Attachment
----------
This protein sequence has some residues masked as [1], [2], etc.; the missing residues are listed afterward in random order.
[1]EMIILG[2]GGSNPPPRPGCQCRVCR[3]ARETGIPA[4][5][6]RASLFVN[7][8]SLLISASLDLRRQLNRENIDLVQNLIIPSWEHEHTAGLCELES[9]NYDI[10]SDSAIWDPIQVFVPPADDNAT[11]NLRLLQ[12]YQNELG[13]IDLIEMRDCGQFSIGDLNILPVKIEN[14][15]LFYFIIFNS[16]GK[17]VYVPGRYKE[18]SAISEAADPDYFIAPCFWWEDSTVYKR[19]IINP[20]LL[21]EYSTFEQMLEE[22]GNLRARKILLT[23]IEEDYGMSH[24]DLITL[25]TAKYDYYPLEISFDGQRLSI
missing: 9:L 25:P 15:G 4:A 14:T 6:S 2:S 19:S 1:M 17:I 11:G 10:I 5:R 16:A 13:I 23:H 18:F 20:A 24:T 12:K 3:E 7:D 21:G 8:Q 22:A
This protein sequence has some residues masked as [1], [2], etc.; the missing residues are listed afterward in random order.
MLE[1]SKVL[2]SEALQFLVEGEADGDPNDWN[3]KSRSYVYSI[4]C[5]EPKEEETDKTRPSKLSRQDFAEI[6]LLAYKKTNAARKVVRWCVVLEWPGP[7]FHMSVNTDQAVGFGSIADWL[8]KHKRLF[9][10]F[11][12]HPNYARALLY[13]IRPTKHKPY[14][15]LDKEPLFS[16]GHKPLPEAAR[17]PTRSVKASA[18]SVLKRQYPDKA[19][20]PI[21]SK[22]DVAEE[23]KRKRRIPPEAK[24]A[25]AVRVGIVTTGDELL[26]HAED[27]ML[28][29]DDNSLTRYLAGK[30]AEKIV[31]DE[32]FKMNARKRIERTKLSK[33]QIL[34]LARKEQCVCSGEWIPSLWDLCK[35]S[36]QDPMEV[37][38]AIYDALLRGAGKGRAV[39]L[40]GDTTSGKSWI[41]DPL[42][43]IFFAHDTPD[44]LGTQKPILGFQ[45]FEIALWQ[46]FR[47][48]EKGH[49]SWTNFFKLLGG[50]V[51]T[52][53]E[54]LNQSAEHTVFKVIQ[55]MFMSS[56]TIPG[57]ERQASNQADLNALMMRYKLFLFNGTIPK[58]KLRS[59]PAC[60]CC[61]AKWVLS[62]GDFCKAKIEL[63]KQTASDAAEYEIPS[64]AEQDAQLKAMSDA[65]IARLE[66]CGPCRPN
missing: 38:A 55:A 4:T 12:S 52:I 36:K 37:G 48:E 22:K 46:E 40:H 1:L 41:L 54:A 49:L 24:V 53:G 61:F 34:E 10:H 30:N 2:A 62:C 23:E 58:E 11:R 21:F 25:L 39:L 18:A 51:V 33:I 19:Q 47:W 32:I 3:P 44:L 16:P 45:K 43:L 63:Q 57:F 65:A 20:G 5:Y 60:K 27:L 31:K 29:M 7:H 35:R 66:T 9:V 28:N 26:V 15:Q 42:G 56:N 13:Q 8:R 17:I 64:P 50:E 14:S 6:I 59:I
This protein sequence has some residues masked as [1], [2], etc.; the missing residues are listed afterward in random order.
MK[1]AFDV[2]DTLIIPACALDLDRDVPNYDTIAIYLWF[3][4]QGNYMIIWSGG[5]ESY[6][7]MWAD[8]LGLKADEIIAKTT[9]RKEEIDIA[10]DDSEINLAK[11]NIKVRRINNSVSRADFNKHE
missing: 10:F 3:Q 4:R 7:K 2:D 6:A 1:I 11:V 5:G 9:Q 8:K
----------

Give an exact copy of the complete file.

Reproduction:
This protein sequence has some residues masked as [1], [2], etc.; the missing residues are listed afterward in random order.
[1]EMIILG[2]GGSNPPPRPGCQCRVCR[3]ARETGIPA[4][5][6]RASLFVN[7][8]SLLISASLDLRRQLNRENIDLVQNLIIPSWEHEHTAGLCELES[9]NYDI[10]SDSAIWDPIQVFVPPADDNAT[11]NLRLLQ[12]YQNELG[13]IDLIEMRDCGQFSIGDLNILPVKIEN[14][15]LFYFIIFNS[16]GK[17]VYVPGRYKE[18]SAISEAADPDYFIAPCFWWEDSTVYKR[19]IINP[20]LL[21]EYSTFEQMLEE[22]GNLRARKILLT[23]IEEDYGMSH[24]DLITL[25]TAKYDYYPLEISFDGQRLSI
missing: 9:L 25:P 15:G 4:A 14:T 6:S 2:S 19:S 1:M 17:I 11:G 10:I 5:R 16:A 13:I 23:H 18:F 20:A 24:T 12:K 3:E 7:D 21:G 8:Q 22:A
This protein sequence has some residues masked as [1], [2], etc.; the missing residues are listed afterward in random order.
MLE[1]SKVL[2]SEALQFLVEGEADGDPNDWN[3]KSRSYVYSI[4]C[5]EPKEEETDKTRPSKLSRQDFAEI[6]LLAYKKTNAARKVVRWCVVLEWPGP[7]FHMSVNTDQAVGFGSIADWL[8]KHKRLF[9][10]F[11][12]HPNYARALLY[13]IRPTKHKPY[14][15]LDKEPLFS[16]GHKPLPEAAR[17]PTRSVKASA[18]SVLKRQYPDKA[19][20]PI[21]SK[22]DVAEE[23]KRKRRIPPEAK[24]A[25]AVRVGIVTTGDELL[26]HAED[27]ML[28][29]DDNSLTRYLAGK[30]AEKIV[31]DE[32]FKMNARKRIERTKLSK[33]QIL[34]LARKEQCVCSGEWIPSLWDLCK[35]S[36]QDPMEV[37][38]AIYDALLRGAGKGRAV[39]L[40]GDTTSGKSWI[41]DPL[42][43]IFFAHDTPD[44]LGTQKPILGFQ[45]FEIALWQ[46]FR[47][48]EKGH[49]SWTNFFKLLGG[50]V[51]T[52][53]E[54]LNQSAEHTVFKVIQ[55]MFMSS[56]TIPG[57]ERQASNQADLNALMMRYKLFLFNGTIPK[58]KLRS[59]PAC[60]CC[61]AKWVLS[62]GDFCKAKIEL[63]KQTASDAAEYEIPS[64]AEQDAQLKAMSDA[65]IARLE[66]CGPCRPN
missing: 38:A 55:A 4:T 12:S 52:I 36:K 37:G 48:E 22:K 46:E 40:H 1:L 41:L 54:A 49:L 24:V 53:G 61:F 34:E 10:H 30:N 2:A 62:C 23:E 58:E 11:R 21:F 25:L 39:L 18:A 51:V 33:I 19:Q 47:W 32:I 3:P 44:L 16:P 45:K 43:L 63:Q 57:F 65:A 20:G 5:Y 60:K 27:L 31:K 29:M 7:H 35:R 66:T 9:V 28:N 26:V 15:Q 42:G 56:N 13:Q 8:R 17:I 64:P 50:E 14:S 6:I 59:I
This protein sequence has some residues masked as [1], [2], etc.; the missing residues are listed afterward in random order.
MK[1]AFDV[2]DTLIIPACALDLDRDVPNYDTIAIYLWF[3][4]QGNYMIIWSGG[5]ESY[6][7]MWAD[8]LGLKADEIIAKTT[9]RKEEIDIA[10]DDSEINLAK[11]NIKVRRINNSVSRADFNKHE
missing: 10:F 3:Q 4:R 7:K 2:D 6:A 1:I 11:V 5:G 9:Q 8:K